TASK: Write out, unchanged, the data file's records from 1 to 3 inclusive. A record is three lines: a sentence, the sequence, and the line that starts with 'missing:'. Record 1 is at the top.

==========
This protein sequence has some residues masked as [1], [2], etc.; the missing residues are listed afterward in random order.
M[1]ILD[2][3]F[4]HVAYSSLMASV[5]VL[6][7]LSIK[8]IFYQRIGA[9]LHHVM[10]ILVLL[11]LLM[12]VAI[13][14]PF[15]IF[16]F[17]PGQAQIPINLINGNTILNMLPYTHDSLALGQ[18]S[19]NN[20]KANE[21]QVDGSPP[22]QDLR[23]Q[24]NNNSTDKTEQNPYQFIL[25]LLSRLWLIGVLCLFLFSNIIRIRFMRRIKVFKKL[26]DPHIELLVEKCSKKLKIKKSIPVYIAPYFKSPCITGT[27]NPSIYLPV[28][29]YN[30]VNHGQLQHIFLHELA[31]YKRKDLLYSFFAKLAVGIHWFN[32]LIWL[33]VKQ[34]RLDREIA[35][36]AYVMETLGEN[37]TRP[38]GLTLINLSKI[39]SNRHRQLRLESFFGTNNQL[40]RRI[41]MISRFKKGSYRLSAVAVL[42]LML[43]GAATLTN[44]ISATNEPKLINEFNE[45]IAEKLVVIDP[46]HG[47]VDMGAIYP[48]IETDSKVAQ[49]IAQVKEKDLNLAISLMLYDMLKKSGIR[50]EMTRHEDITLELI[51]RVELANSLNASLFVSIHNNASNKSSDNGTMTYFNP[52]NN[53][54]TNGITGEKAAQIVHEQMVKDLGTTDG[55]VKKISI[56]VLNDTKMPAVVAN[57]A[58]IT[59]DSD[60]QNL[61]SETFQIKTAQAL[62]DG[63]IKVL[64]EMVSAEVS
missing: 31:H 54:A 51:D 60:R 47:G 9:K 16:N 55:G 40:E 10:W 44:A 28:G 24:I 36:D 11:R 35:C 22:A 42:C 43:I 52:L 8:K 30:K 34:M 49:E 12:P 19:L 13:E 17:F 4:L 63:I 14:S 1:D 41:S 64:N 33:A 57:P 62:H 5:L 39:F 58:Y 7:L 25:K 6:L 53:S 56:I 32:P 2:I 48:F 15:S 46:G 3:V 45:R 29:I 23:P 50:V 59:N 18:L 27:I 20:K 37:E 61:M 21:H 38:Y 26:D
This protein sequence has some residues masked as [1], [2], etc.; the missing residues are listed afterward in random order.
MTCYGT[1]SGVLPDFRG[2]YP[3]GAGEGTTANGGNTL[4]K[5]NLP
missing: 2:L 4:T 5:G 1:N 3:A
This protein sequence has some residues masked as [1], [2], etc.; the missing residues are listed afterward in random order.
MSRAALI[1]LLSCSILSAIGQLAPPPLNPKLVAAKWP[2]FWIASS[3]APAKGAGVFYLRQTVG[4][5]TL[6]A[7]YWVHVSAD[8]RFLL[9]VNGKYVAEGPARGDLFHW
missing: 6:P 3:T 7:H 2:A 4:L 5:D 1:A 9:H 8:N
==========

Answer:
This protein sequence has some residues masked as [1], [2], etc.; the missing residues are listed afterward in random order.
M[1]ILD[2][3]F[4]HVAYSSLMASV[5]VL[6][7]LSIK[8]IFYQRIGA[9]LHHVM[10]ILVLL[11]LLM[12]VAI[13][14]PF[15]IF[16]F[17]PGQAQIPINLINGNTILNMLPYTHDSLALGQ[18]S[19]NN[20]KANE[21]QVDGSPP[22]QDLR[23]Q[24]NNNSTDKTEQNPYQFIL[25]LLSRLWLIGVLCLFLFSNIIRIRFMRRIKVFKKL[26]DPHIELLVEKCSKKLKIKKSIPVYIAPYFKSPCITGT[27]NPSIYLPV[28][29]YN[30]VNHGQLQHIFLHELA[31]YKRKDLLYSFFAKLAVGIHWFN[32]LIWL[33]VKQ[34]RLDREIA[35][36]AYVMETLGEN[37]TRP[38]GLTLINLSKI[39]SNRHRQLRLESFFGTNNQL[40]RRI[41]MISRFKKGSYRLSAVAVL[42]LML[43]GAATLTN[44]ISATNEPKLINEFNE[45]IAEKLVVIDP[46]HG[47]VDMGAIYP[48]IETDSKVAQ[49]IAQVKEKDLNLAISLMLYDMLKKSGIR[50]EMTRHEDITLELI[51]RVELANSLNASLFVSIHNNASNKSSDNGTMTYFNP[52]NN[53][54]TNGITGEKAAQIVHEQMVKDLGTTDG[55]VKKISI[56]VLNDTKMPAVVAN[57]A[58]IT[59]DSD[60]QNL[61]SETFQIKTAQAL[62]DG[63]IKVL[64]EMVSAEVS
missing: 31:H 54:A 51:D 60:R 47:G 9:K 16:N 55:G 40:E 10:W 44:A 28:G 24:I 36:D 11:R 35:C 22:A 42:C 43:I 52:L 8:K 30:K 34:M 49:E 12:P 19:L 13:E 17:F 4:L 63:I 14:S 1:D 41:S 64:N 33:A 57:P 62:H 5:L 39:F 58:Y 7:L 25:K 6:L 53:S 56:I 32:P 2:I 48:F 15:S 46:G 3:V 45:R 29:I 23:P 50:V 59:N 18:L 27:I 20:K 37:E 61:M 21:H 38:Y 26:D
This protein sequence has some residues masked as [1], [2], etc.; the missing residues are listed afterward in random order.
MTCYGT[1]SGVLPDFRG[2]YP[3]GAGEGTTANGGNTL[4]K[5]NLP
missing: 2:L 4:T 5:G 1:N 3:A
This protein sequence has some residues masked as [1], [2], etc.; the missing residues are listed afterward in random order.
MSRAALI[1]LLSCSILSAIGQLAPPPLNPKLVAAKWP[2]FWIASS[3]APAKGAGVFYLRQTVG[4][5]TL[6]A[7]YWVHVSAD[8]RFLL[9]VNGKYVAEGPARGDLFHW
missing: 6:P 3:T 7:H 2:A 4:L 5:D 1:A 9:H 8:N